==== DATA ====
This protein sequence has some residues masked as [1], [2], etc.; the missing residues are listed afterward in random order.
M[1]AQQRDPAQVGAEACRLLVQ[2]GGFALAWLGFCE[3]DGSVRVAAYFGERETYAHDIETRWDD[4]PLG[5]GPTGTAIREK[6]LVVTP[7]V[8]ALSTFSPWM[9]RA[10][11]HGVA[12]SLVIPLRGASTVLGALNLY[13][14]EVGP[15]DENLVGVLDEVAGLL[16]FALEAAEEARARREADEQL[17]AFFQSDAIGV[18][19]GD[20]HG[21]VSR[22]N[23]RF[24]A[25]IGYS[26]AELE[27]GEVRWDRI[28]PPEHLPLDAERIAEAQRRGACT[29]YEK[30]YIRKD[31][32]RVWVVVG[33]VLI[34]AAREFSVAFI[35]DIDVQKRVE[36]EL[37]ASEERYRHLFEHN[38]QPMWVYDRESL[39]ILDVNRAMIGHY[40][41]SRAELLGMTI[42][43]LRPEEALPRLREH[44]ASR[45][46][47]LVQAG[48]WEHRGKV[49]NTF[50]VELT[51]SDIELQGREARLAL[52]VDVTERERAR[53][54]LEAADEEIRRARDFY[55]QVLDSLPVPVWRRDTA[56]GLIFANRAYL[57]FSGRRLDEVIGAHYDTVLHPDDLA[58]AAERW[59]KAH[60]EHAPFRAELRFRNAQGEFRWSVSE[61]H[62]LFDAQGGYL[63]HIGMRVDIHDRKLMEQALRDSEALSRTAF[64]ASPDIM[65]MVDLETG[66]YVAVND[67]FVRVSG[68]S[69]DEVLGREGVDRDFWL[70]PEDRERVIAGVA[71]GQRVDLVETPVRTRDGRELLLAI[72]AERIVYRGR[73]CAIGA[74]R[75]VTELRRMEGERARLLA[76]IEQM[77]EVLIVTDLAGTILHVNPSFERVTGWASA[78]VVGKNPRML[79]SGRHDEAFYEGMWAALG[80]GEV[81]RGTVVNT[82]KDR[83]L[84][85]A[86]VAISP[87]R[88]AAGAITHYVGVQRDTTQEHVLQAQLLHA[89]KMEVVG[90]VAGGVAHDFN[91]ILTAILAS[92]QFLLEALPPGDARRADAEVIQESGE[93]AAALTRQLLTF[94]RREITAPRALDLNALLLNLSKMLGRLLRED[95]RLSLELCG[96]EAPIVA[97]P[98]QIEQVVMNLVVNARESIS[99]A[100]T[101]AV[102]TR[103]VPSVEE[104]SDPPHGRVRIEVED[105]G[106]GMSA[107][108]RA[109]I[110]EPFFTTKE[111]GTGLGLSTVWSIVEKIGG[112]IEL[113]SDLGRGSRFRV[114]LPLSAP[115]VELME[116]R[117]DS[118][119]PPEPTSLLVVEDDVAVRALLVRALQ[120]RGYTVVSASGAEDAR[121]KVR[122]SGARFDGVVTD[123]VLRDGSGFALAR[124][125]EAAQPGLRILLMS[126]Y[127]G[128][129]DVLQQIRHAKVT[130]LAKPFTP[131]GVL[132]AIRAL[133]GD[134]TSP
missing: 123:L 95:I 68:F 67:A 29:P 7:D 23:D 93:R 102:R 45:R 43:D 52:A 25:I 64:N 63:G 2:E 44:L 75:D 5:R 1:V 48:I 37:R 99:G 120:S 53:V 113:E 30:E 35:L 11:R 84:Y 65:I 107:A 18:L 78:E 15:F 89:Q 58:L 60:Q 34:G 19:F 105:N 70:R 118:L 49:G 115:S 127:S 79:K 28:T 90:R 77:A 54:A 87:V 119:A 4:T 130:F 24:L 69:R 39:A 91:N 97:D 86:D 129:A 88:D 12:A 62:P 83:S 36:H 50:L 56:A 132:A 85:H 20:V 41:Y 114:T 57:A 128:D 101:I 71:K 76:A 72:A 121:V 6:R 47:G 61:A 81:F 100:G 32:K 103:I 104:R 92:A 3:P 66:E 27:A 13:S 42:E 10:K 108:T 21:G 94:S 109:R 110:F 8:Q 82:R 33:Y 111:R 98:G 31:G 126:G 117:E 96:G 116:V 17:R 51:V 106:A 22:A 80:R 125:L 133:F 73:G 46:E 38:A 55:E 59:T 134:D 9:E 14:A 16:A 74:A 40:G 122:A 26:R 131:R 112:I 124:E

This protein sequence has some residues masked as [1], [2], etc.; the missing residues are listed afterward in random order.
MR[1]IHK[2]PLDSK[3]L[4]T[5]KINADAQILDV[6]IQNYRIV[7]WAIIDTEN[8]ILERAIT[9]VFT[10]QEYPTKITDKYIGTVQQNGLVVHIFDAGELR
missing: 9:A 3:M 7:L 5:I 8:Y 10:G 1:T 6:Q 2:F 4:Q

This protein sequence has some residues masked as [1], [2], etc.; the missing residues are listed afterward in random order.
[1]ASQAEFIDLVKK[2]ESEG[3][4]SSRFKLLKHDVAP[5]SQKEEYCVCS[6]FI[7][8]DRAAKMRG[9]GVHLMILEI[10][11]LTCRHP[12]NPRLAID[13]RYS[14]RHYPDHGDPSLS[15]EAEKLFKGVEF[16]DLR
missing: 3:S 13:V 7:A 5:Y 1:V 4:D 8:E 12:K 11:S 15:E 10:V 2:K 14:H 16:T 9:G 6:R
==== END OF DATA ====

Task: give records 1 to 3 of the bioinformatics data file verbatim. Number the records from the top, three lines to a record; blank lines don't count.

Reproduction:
This protein sequence has some residues masked as [1], [2], etc.; the missing residues are listed afterward in random order.
M[1]AQQRDPAQVGAEACRLLVQ[2]GGFALAWLGFCE[3]DGSVRVAAYFGERETYAHDIETRWDD[4]PLG[5]GPTGTAIREK[6]LVVTP[7]V[8]ALSTFSPWM[9]RA[10][11]HGVA[12]SLVIPLRGASTVLGALNLY[13][14]EVGP[15]DENLVGVLDEVAGLL[16]FALEAAEEARARREADEQL[17]AFFQSDAIGV[18][19]GD[20]HG[21]VSR[22]N[23]RF[24]A[25]IGYS[26]AELE[27]GEVRWDRI[28]PPEHLPLDAERIAEAQRRGACT[29]YEK[30]YIRKD[31][32]RVWVVVG[33]VLI[34]AAREFSVAFI[35]DIDVQKRVE[36]EL[37]ASEERYRHLFEHN[38]QPMWVYDRESL[39]ILDVNRAMIGHY[40][41]SRAELLGMTI[42][43]LRPEEALPRLREH[44]ASR[45][46][47]LVQAG[48]WEHRGKV[49]NTF[50]VELT[51]SDIELQGREARLAL[52]VDVTERERAR[53][54]LEAADEEIRRARDFY[55]QVLDSLPVPVWRRDTA[56]GLIFANRAYL[57]FSGRRLDEVIGAHYDTVLHPDDLA[58]AAERW[59]KAH[60]EHAPFRAELRFRNAQGEFRWSVSE[61]H[62]LFDAQGGYL[63]HIGMRVDIHDRKLMEQALRDSEALSRTAF[64]ASPDIM[65]MVDLETG[66]YVAVND[67]FVRVSG[68]S[69]DEVLGREGVDRDFWL[70]PEDRERVIAGVA[71]GQRVDLVETPVRTRDGRELLLAI[72]AERIVYRGR[73]CAIGA[74]R[75]VTELRRMEGERARLLA[76]IEQM[77]EVLIVTDLAGTILHVNPSFERVTGWASA[78]VVGKNPRML[79]SGRHDEAFYEGMWAALG[80]GEV[81]RGTVVNT[82]KDR[83]L[84][85]A[86]VAISP[87]R[88]AAGAITHYVGVQRDTTQEHVLQAQLLHA[89]KMEVVG[90]VAGGVAHDFN[91]ILTAILAS[92]QFLLEALPPGDARRADAEVIQESGE[93]AAALTRQLLTF[94]RREITAPRALDLNALLLNLSKMLGRLLRED[95]RLSLELCG[96]EAPIVA[97]P[98]QIEQVVMNLVVNARESIS[99]A[100]T[101]AV[102]TR[103]VPSVEE[104]SDPPHGRVRIEVED[105]G[106]GMSA[107][108]RA[109]I[110]EPFFTTKE[111]GTGLGLSTVWSIVEKIGG[112]IEL[113]SDLGRGSRFRV[114]LPLSAP[115]VELME[116]R[117]DS[118][119]PPEPTSLLVVEDDVAVRALLVRALQ[120]RGYTVVSASGAEDAR[121]KVR[122]SGARFDGVVTD[123]VLRDGSGFALAR[124][125]EAAQPGLRILLMS[126]Y[127]G[128][129]DVLQQIRHAKVT[130]LAKPFTP[131]GVL[132]AIRAL[133]GD[134]TSP
missing: 123:L 95:I 68:F 67:A 29:P 7:D 23:D 93:R 102:R 45:R 43:D 52:A 25:I 64:N 63:G 2:E 44:L 75:D 5:R 1:V 48:I 37:R 99:G 120:S 53:V 113:E 30:E 35:L 11:R 84:Y 65:I 107:A 18:L 78:E 15:F 89:Q 58:L 60:Q 34:G 19:F 105:N 70:R 118:L 49:G 115:S 127:S 79:K 28:T 90:R 77:A 54:A 87:V 119:A 4:T 130:F 24:L 69:R 39:A 91:N 97:D 86:D 129:A 88:D 12:A 62:P 83:S 36:H 50:L 56:A 132:A 85:H 20:V 41:Y 114:T 57:A 128:D 101:I 71:K 76:A 72:A 121:V 6:R 47:G 61:A 81:F 100:G 32:K 103:I 104:R 92:A 3:P 66:E 27:A 13:S 42:E 10:K 108:T 21:G 94:S 109:R 110:F 8:Q 82:R 33:Y 111:R 98:G 31:G 126:G 117:E 96:G 116:V 17:R 51:V 106:A 22:A 80:R 125:L 133:F 73:G 46:E 38:A 55:E 59:T 134:D 9:E 14:A 16:A 74:A 40:G 122:A 26:R 131:R 112:I 124:E

This protein sequence has some residues masked as [1], [2], etc.; the missing residues are listed afterward in random order.
MR[1]IHK[2]PLDSK[3]L[4]T[5]KINADAQILDV[6]IQNYRIV[7]WAIIDTEN[8]ILERAIT[9]VFT[10]QEYPTKITDKYIGTVQQNGLVVHIFDAGELR
missing: 9:A 3:M 7:L 5:I 8:Y 10:G 1:T 6:Q 2:F 4:Q

This protein sequence has some residues masked as [1], [2], etc.; the missing residues are listed afterward in random order.
[1]ASQAEFIDLVKK[2]ESEG[3][4]SSRFKLLKHDVAP[5]SQKEEYCVCS[6]FI[7][8]DRAAKMRG[9]GVHLMILEI[10][11]LTCRHP[12]NPRLAID[13]RYS[14]RHYPDHGDPSLS[15]EAEKLFKGVEF[16]DLR
missing: 3:S 13:V 7:A 5:Y 1:V 4:D 8:E 12:K 11:S 15:E 10:V 2:K 14:H 16:T 9:G 6:R